Estate, Probate and Elder Law FAQs

To help you make decisions about your family and your estate, we have compiled a list of frequently asked questions, or FAQs. For more information on any of these topics, schedule a consultation with the Law Offices of Naiman & Naiman, P.A., by calling 410-504-1113 or sending your information online.

Don't I Just Need a Will?

A will is a basic component of an estate plan, but it shouldn't be the only component. To ensure that your assets are distributed properly and all members of your family are cared for, we recommend including other provisions in your estate plan as well — including powers of attorney and trusts. To determine what estate plan will meet your needs, it is best to consult with an estate planning attorney to find a more personalized solution.

How Do I Ensure That All My Children Are Treated Fairly?

While you may want to give all your children an equal share of your estate, that can often be difficult. For example, if you have a business that takes up 80 percent of your estate and only one child wants ownership, you need to find a way to make your estate plan fair for your other children. We can help you explore your options, such as creating a life insurance trust for your other children or selling part of your business to generate more cash in your estate plan.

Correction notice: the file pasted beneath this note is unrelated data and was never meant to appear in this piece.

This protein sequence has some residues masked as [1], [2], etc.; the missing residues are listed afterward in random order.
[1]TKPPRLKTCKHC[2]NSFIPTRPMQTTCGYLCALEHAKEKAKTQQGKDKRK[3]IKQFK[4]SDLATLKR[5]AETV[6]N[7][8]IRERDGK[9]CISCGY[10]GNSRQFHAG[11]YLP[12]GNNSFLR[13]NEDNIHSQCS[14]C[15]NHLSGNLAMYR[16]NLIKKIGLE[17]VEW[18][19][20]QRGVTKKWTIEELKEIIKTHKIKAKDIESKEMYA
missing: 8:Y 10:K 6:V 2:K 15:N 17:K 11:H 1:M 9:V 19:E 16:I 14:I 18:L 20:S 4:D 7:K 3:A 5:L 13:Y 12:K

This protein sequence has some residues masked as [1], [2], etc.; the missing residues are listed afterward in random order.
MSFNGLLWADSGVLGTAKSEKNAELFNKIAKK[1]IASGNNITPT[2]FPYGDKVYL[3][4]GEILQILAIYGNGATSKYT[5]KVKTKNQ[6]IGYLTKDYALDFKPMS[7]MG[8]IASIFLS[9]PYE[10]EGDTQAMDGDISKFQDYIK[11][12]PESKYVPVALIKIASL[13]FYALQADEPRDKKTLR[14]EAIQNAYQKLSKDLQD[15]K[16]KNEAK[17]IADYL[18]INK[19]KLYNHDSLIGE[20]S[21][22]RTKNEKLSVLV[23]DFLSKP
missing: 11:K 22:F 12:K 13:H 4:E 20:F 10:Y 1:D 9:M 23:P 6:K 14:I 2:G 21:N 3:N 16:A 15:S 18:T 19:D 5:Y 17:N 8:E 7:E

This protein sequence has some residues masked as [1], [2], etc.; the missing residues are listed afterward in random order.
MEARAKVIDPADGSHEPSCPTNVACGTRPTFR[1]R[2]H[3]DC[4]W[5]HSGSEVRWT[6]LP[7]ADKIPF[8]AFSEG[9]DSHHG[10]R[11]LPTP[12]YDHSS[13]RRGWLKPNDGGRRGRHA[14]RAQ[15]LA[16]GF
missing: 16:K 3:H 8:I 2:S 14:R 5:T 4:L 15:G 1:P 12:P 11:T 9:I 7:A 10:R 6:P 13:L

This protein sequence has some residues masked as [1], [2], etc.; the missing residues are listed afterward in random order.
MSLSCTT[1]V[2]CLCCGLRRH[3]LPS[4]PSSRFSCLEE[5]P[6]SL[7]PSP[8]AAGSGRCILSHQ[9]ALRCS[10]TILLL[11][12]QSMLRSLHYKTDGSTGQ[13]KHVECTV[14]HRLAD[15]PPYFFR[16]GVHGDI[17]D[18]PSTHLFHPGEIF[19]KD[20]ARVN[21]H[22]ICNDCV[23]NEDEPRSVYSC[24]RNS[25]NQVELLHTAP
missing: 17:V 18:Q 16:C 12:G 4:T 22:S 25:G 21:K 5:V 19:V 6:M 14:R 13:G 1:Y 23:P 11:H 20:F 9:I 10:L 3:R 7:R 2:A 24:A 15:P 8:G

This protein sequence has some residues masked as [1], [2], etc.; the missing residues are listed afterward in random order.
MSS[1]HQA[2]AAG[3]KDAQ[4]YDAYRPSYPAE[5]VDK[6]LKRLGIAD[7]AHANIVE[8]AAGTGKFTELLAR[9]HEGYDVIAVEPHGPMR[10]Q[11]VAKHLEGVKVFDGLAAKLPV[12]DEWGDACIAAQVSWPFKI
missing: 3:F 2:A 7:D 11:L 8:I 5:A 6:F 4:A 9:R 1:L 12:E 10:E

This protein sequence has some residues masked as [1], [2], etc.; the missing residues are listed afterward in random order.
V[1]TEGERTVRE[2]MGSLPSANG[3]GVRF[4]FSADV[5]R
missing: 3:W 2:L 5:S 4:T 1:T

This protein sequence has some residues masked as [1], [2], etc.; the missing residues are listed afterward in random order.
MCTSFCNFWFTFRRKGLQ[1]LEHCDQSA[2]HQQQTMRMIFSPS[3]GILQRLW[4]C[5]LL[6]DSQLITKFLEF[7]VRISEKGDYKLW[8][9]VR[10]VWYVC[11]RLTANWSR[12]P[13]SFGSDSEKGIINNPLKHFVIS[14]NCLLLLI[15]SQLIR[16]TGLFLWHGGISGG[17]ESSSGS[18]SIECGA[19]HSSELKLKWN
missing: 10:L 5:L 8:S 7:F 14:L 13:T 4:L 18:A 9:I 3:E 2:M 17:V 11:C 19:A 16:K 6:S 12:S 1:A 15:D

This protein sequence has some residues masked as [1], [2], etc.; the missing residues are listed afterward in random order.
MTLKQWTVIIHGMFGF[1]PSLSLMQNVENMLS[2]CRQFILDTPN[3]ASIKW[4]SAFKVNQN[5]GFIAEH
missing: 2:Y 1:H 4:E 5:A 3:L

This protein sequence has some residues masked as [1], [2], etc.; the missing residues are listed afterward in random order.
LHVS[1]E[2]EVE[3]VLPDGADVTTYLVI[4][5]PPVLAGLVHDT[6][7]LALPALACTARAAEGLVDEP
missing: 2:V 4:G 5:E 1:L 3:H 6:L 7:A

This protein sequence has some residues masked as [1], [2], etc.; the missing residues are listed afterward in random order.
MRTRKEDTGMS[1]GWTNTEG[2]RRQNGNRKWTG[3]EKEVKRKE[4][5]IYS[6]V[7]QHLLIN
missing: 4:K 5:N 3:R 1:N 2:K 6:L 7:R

How Do I Ensure That My Spouse Is Cared For?

We highly recommend thoroughly planning for you and your family's long-term care before anything happens. By protecting your assets and going through Medicaid planning, you can ensure that your care does not take money away from your spouse's, and by assigning powers of attorney to someone you trust you can ensure that nobody is exploited financially.

My Parents Live in Maryland, but I Don't. How Can I Help?

Our lawyers happily represent clients who don't live in the area, but need assistance for family members who do. Hiring local counsel can be a great way to manage the needs of your loved ones from far away, so you can worry more about their well-being and less about the legal challenges that stand in the way.

What if I Die Without a Will?

Maryland has laws governing the process by which someone's assets are distributed if he or she dies intestate, or without a will. Your assets will be allocated to your spouse, children, parents or siblings — depending on your family situation. There is no flexibility as to how these assets are distributed, however, and this process rarely meets the needs of Maryland families.

For more information on any of these topics or if you have further questions, contact our lawyers to schedule a confidential consultation.